Apple is literally selling iPads as fast as it can manufacture them.  There is a logjam of demand.  Which of these sales would you propose to shelve in favor of education?  And in what way would you propose to get more into the hands of students faster by avoiding a dividend?  Please use prose and pragmatism in your response if you’re serious, not poetry and high minded ideals.

      • berult

        Apple, a sturdy pillar of a cognitive revolution, should have sent a clear message about its priorities. It may be that they have, …and that I can hardly stand for the perceived break in the idealism continuum.

        As for pragmatism enshrined in prosaic poetry, since it is within my natural comfort zone, if Amazon can get a glorified slate-catalogue out for under $200, with profit deferred to potential future sales of clunk and sundry, couldn’t Apple ship a modest, minimalist, education-centric tablet, with profit deferred to future consumerism savvy… 


      • Joe_Winfield_IL

        Possibly they could create such a product.  And I’d like to see an education-only model anyway, if only to reduce the threat of theft from children.  Something in neon colors perhaps to deter would be buyers of hot goods.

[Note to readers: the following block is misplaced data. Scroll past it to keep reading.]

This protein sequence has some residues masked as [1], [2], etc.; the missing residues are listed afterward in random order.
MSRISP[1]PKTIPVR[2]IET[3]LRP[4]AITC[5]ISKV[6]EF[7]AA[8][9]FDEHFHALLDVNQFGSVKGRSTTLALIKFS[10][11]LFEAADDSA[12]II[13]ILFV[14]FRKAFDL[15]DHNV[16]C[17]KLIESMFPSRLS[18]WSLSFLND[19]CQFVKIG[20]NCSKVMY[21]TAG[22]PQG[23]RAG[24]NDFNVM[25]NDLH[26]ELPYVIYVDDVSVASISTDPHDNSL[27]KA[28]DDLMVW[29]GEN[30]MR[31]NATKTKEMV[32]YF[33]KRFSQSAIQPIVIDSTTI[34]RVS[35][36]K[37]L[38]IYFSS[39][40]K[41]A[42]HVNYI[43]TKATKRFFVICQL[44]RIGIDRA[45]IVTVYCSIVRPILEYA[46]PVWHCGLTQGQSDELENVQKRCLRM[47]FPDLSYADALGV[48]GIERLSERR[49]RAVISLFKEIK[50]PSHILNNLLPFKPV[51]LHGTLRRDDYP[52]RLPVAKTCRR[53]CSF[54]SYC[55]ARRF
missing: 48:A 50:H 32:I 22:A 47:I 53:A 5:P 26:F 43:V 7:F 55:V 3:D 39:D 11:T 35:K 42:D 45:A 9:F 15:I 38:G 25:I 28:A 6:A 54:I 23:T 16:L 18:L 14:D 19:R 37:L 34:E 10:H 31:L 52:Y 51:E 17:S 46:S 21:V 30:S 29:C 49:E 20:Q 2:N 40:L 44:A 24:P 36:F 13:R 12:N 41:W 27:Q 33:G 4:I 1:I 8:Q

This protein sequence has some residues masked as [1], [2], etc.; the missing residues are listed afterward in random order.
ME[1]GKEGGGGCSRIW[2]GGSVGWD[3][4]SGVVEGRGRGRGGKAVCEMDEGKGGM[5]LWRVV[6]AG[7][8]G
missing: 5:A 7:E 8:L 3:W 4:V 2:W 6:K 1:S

Amazon lives in the world of clunk and sundry, so the Fire is a fit.  They love the 2% margin business, content to always kick the can down the road on earnings.  They are sucking the soul out of the entire retail world, playing the long con with their wispy profits and ruthless cost cutting.  It’s deemed “good” for consumers because the price is lower.  But at what price?  In contrast, Apple is unabashed in its desire to make profits upfront on everything they do.  In a way, it’s refreshing to me in this modern business world of deferred income, ad-supported platforms, data mining, etc. that Apple is willing to simply make and ship profitable goods.